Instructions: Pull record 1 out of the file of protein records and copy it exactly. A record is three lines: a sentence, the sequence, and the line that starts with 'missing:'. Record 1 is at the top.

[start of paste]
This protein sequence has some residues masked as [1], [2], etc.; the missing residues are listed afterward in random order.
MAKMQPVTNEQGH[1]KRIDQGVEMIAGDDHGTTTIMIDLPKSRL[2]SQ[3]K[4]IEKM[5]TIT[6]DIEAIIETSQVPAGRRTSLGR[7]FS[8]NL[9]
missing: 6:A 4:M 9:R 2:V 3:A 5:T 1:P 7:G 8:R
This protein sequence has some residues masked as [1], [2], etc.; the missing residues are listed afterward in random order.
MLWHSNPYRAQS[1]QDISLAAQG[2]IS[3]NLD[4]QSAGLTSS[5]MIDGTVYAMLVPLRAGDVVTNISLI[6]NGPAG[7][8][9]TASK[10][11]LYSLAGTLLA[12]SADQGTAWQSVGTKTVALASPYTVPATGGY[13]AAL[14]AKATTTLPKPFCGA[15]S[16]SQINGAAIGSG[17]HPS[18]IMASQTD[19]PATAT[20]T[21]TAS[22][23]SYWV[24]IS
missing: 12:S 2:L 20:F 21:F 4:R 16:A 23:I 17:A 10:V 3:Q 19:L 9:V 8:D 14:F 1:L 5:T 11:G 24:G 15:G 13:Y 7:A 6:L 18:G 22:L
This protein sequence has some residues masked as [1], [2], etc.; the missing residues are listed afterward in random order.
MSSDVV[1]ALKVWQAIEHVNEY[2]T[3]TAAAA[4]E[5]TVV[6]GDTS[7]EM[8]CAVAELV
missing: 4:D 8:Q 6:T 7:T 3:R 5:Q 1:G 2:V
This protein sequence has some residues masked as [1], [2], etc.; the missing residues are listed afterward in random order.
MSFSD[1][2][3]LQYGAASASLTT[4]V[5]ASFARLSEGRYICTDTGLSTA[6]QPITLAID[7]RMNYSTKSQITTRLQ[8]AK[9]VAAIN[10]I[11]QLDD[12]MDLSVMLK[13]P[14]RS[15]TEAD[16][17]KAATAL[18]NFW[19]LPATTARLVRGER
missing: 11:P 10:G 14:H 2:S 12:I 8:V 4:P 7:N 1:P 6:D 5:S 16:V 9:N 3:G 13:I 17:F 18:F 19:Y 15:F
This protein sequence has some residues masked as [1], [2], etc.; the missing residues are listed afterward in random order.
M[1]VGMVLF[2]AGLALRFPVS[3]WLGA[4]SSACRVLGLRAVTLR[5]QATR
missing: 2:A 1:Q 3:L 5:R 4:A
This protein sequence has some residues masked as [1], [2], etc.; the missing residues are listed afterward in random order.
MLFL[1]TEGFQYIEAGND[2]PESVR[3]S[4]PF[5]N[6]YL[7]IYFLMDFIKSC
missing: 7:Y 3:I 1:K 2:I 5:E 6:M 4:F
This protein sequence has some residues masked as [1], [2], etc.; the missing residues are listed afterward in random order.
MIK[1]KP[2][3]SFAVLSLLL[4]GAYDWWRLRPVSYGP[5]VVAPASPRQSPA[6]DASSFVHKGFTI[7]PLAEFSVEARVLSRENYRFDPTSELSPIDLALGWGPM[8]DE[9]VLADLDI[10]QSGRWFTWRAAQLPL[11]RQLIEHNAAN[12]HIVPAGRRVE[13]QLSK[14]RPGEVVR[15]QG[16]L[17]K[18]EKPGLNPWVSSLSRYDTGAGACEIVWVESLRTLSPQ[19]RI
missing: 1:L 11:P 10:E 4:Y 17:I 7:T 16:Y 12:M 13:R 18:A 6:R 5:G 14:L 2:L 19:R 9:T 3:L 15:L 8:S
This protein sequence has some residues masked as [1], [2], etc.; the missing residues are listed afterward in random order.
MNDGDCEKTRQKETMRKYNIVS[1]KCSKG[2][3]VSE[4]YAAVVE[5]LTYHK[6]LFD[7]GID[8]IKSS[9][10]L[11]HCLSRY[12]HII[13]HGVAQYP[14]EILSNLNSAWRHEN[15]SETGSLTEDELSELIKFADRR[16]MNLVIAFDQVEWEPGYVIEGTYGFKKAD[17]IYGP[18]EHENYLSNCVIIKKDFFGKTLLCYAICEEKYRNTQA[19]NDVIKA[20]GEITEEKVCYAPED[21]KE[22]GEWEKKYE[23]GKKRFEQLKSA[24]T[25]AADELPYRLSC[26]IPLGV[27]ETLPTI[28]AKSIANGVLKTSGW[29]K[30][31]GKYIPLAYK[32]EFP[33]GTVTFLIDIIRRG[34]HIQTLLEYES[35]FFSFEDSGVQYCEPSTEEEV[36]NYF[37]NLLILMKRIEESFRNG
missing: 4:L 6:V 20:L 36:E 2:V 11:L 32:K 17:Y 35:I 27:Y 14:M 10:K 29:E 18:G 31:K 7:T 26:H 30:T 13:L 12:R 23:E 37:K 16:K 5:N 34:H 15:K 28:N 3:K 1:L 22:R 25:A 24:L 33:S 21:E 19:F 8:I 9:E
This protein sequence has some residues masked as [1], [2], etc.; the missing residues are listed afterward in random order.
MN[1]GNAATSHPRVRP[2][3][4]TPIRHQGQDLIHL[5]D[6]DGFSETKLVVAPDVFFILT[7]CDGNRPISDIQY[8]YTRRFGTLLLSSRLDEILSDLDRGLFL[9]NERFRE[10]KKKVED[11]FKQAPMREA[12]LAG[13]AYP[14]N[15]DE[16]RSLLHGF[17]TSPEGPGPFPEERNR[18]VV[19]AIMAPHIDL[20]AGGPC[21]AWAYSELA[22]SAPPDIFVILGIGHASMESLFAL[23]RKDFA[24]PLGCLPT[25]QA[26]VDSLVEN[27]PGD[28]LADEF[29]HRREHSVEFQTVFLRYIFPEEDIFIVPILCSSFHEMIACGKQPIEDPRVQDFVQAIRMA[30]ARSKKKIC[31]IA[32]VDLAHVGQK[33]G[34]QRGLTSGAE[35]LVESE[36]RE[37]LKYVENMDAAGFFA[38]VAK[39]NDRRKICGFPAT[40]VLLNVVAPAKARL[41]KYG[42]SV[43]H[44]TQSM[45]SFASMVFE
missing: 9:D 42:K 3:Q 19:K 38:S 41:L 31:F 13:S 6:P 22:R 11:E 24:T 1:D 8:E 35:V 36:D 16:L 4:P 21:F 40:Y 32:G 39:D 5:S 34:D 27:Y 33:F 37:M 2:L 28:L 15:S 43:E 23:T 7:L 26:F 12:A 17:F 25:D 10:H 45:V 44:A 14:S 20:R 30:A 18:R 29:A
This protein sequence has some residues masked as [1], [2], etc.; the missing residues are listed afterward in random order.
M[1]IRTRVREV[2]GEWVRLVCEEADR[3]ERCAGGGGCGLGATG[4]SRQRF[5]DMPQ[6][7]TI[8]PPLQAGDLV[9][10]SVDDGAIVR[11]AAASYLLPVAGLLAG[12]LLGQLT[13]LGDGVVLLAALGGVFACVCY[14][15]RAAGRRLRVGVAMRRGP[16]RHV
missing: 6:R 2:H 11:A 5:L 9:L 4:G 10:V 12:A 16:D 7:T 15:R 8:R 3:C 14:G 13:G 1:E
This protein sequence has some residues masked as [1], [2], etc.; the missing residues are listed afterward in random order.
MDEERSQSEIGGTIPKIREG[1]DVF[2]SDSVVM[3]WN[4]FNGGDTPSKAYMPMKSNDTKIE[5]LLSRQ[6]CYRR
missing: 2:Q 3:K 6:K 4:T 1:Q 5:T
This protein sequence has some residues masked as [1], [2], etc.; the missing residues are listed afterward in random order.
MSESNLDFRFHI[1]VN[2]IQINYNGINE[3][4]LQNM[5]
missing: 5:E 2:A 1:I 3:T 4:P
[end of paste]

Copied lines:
This protein sequence has some residues masked as [1], [2], etc.; the missing residues are listed afterward in random order.
MAKMQPVTNEQGH[1]KRIDQGVEMIAGDDHGTTTIMIDLPKSRL[2]SQ[3]K[4]IEKM[5]TIT[6]DIEAIIETSQVPAGRRTSLGR[7]FS[8]NL[9]
missing: 6:A 4:M 9:R 2:V 3:A 5:T 1:P 7:G 8:R